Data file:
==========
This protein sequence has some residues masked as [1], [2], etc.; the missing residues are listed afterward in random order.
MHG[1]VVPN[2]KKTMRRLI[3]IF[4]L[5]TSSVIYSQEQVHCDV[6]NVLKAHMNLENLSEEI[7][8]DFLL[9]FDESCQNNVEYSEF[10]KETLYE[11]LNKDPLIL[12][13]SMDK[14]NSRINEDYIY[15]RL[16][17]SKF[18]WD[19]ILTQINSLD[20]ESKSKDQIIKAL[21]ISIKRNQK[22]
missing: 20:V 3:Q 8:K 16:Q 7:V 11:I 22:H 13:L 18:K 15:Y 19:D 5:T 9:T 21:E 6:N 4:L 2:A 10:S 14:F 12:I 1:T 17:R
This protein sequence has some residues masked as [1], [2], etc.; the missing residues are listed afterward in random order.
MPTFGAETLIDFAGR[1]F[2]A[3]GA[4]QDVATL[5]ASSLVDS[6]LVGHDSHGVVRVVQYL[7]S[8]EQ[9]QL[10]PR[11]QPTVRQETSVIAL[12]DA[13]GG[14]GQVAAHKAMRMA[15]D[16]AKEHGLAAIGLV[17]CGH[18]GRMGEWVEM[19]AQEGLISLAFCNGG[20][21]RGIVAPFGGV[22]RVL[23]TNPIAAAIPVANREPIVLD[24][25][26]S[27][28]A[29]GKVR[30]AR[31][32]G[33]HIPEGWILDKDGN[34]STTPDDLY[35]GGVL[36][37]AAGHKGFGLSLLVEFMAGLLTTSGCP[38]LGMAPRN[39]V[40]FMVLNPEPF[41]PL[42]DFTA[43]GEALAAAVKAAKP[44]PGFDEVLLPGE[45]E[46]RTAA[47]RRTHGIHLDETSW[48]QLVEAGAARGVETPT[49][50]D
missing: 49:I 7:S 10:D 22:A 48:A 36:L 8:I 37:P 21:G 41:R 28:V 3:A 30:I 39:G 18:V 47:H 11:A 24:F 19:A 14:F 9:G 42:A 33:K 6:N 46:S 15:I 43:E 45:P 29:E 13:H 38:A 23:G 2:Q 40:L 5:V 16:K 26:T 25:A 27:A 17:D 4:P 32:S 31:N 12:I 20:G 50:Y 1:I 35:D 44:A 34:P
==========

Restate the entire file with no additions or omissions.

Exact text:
This protein sequence has some residues masked as [1], [2], etc.; the missing residues are listed afterward in random order.
MHG[1]VVPN[2]KKTMRRLI[3]IF[4]L[5]TSSVIYSQEQVHCDV[6]NVLKAHMNLENLSEEI[7][8]DFLL[9]FDESCQNNVEYSEF[10]KETLYE[11]LNKDPLIL[12][13]SMDK[14]NSRINEDYIY[15]RL[16][17]SKF[18]WD[19]ILTQINSLD[20]ESKSKDQIIKAL[21]ISIKRNQK[22]
missing: 20:V 3:Q 8:K 16:Q 7:V 11:I 22:H 13:L 18:K 15:Y 19:D 5:T 9:T 21:E 6:N 4:L 2:A 10:S 14:F 12:I 1:T 17:R
This protein sequence has some residues masked as [1], [2], etc.; the missing residues are listed afterward in random order.
MPTFGAETLIDFAGR[1]F[2]A[3]GA[4]QDVATL[5]ASSLVDS[6]LVGHDSHGVVRVVQYL[7]S[8]EQ[9]QL[10]PR[11]QPTVRQETSVIAL[12]DA[13]GG[14]GQVAAHKAMRMA[15]D[16]AKEHGLAAIGLV[17]CGH[18]GRMGEWVEM[19]AQEGLISLAFCNGG[20][21]RGIVAPFGGV[22]RVL[23]TNPIAAAIPVANREPIVLD[24][25][26]S[27][28]A[29]GKVR[30]AR[31][32]G[33]HIPEGWILDKDGN[34]STTPDDLY[35]GGVL[36][37]AAGHKGFGLSLLVEFMAGLLTTSGCP[38]LGMAPRN[39]V[40]FMVLNPEPF[41]PL[42]DFTA[43]GEALAAAVKAAKP[44]PGFDEVLLPGE[45]E[46]RTAA[47]RRTHGIHLDETSW[48]QLVEAGAARGVETPT[49][50]D
missing: 49:I 7:S 10:D 22:A 48:A 36:L 8:I 37:P 21:G 41:R 28:V 3:A 30:I 39:G 18:V 47:H 11:A 24:F 19:A 14:F 9:G 42:A 33:K 6:N 46:S 15:I 43:E 45:P 29:E 13:H 38:A 23:G 2:Q 40:L 5:V 16:K 26:T 25:A 27:A 17:D 4:P 32:S 31:N 12:I 20:G 50:Y 1:I 35:D 44:A 34:P